28 August 2006

Tales from Earthsea (ゲド戦記, 2006)

Most of the critical reception to Goro Miyazaki’s (宮崎吾朗)debut feature film that I have read so far has taken the form the fairly predictable line of judging ゲド戦記 (Gedo senki), Studio Ghibli’s adaptation of Ursula K. LeGuin’s Tales from Earthsea novels against the work of his father, Hayao Miyazazki (宮崎駿). Critics and bloggers alike have jumped to point out the failings of Tales from Earthsea in relation to such films as Spirited Away (千と千尋の神隠し, 2001) and Nausicaa (風の谷のナウシカ, 1984). It seems hardly fair to judge a son’s first film against films made by his father at the peak of his career. Hayao Miyazaki and colleague Isao Takahata 高畑勲spent a long time as apprentices in animation studios before directing features of their own. In contrast, Goro Miyazaki has a background in landscape design and as such designed the Ghibli Museum in Mitaka no Mori where he also served as curator for four years.

Thus it should come as no surprise that the strength of the film lies in its beautiful rendering of architecture and landscapes. The Port of Havnor, pictured below, demonstrates the remarkable attention to detail and colour for which Studio Ghibli is famous. The most memorable landscape for me featured the two young protagonists of the film, Arren and Therru, sitting together on a hilltop looking out across a glorious expanse of wetlands and out to the sea. Simply beautiful. For some examples of the various landscapes and townscapes depicted in the film, click here to be directed to the trailer for the film. The trailer is accompanied by the powerful theme song of the film テルーの唄 (Therru’s Song) with lyrics by Goro Miyazaki and music by Hiroko Taniyama.

Goro Miyazaki has also done a fine job with the design of the dragons. I have read that his father was finally convinced that he should be allowed to direct the film when he saw the drawing of Arren with the dragon that would eventually become the poster for the film. Ursula K. LeGuin in her online response to the film also admired the design of the dragons. At the end of the trailer, they show part of the point-of-view shot of a bird of prey diving down toward the castle ramparts. This breathtaking shot is repeated later in the film from the point-of-view of a dragon. Moments like these demonstrate that Goro Miyazaki certainly has the animation skill to follow in his father’s footsteps.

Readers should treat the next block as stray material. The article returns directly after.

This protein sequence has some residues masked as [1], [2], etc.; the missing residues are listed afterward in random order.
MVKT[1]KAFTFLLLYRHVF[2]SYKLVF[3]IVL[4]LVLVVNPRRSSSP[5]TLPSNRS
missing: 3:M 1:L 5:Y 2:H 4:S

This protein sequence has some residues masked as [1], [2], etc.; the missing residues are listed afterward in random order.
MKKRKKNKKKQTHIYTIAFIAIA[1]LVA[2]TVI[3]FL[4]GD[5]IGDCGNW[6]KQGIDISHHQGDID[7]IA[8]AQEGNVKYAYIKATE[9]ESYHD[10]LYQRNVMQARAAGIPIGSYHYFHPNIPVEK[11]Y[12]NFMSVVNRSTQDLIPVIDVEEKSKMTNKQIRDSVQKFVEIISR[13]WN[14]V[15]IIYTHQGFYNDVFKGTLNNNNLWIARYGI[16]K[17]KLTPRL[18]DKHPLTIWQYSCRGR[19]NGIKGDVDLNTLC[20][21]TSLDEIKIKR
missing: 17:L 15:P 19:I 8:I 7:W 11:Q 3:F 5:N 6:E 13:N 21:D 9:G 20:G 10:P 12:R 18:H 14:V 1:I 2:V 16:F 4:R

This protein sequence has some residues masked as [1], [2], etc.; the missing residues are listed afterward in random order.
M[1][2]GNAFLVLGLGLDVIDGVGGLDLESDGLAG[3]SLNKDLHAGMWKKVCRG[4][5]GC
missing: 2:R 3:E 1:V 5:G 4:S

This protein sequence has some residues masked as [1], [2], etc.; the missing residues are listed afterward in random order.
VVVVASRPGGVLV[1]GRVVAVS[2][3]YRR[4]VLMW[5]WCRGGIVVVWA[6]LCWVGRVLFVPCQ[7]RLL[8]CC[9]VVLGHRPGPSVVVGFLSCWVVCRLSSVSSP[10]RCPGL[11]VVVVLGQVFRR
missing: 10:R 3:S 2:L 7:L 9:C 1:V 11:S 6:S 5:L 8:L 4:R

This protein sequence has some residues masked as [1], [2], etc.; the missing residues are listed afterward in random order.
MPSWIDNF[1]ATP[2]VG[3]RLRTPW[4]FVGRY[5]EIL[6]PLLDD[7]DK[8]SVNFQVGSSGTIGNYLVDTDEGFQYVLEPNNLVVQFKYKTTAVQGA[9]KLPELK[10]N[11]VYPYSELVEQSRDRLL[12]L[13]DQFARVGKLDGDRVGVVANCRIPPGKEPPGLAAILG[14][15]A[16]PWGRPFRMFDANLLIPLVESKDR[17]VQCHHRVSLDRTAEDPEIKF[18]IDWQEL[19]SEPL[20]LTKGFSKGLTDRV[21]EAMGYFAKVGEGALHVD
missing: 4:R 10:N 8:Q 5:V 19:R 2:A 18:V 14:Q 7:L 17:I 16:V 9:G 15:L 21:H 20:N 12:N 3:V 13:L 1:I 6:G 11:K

The film falters however in its plot and character development. It is always a tricky business to adapt a novel to the screen, especially when the book has a following of devoted fans. There will always be things left out or altered in the process. The problem with Gedo senki is that they tried to do too much. Although the main plot comes from book 3 of the trilogy, The Farthest Shore (1972), the film has borrowed characters, themes, and plot elements from all of the novels. Arren’s shadow is clearly inspired by Ged’s shadow in A Wizard of Earthsea (1968), though the reason for its being there is not as clearly delineated. We don’t really get any of Tenar’s priestess backstory from the Tombs of Atuan (1970), she is just presented as a friend of Ged’s who is carried for young Therru. The filmmakers have concocted a bit of romance between Therru and Arren that does not occur in The Farthest Shore (but perhaps in The Other Wind (2001), which I have not read yet). I think that if they had kept to the story and themes of just one of the novels, the film’s plot would have been more gripping. LeGuin has a knack for gripping plotlines that keep a reader hooked until the very end.

That said, I found the conclusion much more satisfying than Hayao Miyazaki’s last feature film, Howl’s Moving Castle (ホウルの動く城, 2004), which is also an adaptation of a popular fantasy novel (by Diana Wynne Jones). Although I certainly wouldn’t rate it among the best films released by Studio Ghibli, Earthsea is a lovely film and I recommend seeing it if it comes to a cinema near you…. though unfortunately that may be a long ways into the future for those of you in English-speaking countries. Because a TV adaptation of the Earthsea novels was made a couple of years back, Ghibli won’t be able to get the licensing rights (at least not in N. America) until 2009. I have heard that the film will be shown at the Venice Film Festival with English subtitles. The festival runs from the 30th August to the 9th September.

The Japanese DVD (complete with English subtitles) can be purchased here:

Tales from Earthsea (English Subtitles) / Animation

© Catherine Munroe Hotes 2006